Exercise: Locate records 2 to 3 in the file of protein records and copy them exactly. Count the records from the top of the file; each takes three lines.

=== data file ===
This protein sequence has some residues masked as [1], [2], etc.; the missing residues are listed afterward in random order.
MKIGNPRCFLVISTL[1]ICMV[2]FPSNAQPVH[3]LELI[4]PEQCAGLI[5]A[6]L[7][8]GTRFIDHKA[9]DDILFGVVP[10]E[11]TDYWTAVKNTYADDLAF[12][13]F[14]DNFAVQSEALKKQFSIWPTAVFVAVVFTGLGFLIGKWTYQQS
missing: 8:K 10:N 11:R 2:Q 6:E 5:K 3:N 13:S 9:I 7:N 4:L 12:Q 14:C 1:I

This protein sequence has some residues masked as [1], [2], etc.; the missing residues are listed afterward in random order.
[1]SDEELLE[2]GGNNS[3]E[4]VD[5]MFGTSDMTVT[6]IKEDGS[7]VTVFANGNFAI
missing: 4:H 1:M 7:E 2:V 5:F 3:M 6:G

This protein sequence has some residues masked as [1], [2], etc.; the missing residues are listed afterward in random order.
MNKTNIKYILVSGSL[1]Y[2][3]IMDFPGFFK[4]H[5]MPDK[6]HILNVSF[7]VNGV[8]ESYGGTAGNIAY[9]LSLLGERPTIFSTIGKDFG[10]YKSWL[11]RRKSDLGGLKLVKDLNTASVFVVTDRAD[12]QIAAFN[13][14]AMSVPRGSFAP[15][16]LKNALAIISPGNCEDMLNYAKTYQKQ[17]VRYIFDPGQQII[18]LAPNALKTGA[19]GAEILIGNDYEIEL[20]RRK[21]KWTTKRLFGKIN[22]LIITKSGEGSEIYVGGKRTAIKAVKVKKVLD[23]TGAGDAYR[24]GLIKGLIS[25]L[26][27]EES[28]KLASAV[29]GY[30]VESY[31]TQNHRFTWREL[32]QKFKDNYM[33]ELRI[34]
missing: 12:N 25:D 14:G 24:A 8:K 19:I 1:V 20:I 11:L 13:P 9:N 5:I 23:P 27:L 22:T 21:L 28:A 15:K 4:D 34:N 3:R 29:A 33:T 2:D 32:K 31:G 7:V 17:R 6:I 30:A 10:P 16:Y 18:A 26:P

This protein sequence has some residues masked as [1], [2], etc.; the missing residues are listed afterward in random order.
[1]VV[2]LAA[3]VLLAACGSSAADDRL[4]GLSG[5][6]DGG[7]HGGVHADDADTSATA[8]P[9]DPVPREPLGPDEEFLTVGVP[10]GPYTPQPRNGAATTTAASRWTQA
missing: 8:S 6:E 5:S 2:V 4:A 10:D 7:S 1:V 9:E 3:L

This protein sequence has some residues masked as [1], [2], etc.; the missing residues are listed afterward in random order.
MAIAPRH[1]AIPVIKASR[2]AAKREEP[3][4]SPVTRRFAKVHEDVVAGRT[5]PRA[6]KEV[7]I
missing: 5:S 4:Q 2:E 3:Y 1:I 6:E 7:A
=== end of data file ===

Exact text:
This protein sequence has some residues masked as [1], [2], etc.; the missing residues are listed afterward in random order.
[1]SDEELLE[2]GGNNS[3]E[4]VD[5]MFGTSDMTVT[6]IKEDGS[7]VTVFANGNFAI
missing: 4:H 1:M 7:E 2:V 5:F 3:M 6:G

This protein sequence has some residues masked as [1], [2], etc.; the missing residues are listed afterward in random order.
MNKTNIKYILVSGSL[1]Y[2][3]IMDFPGFFK[4]H[5]MPDK[6]HILNVSF[7]VNGV[8]ESYGGTAGNIAY[9]LSLLGERPTIFSTIGKDFG[10]YKSWL[11]RRKSDLGGLKLVKDLNTASVFVVTDRAD[12]QIAAFN[13][14]AMSVPRGSFAP[15][16]LKNALAIISPGNCEDMLNYAKTYQKQ[17]VRYIFDPGQQII[18]LAPNALKTGA[19]GAEILIGNDYEIEL[20]RRK[21]KWTTKRLFGKIN[22]LIITKSGEGSEIYVGGKRTAIKAVKVKKVLD[23]TGAGDAYR[24]GLIKGLIS[25]L[26][27]EES[28]KLASAV[29]GY[30]VESY[31]TQNHRFTWREL[32]QKFKDNYM[33]ELRI[34]
missing: 12:N 25:D 14:G 24:A 8:K 19:I 1:V 20:I 11:L 13:P 9:N 5:I 23:P 27:L 22:T 21:L 28:A 15:K 4:D 34:N 3:R 29:A 33:T 2:D 32:K 31:G 7:V 17:R 6:I 30:A 10:P 16:Y 18:A 26:P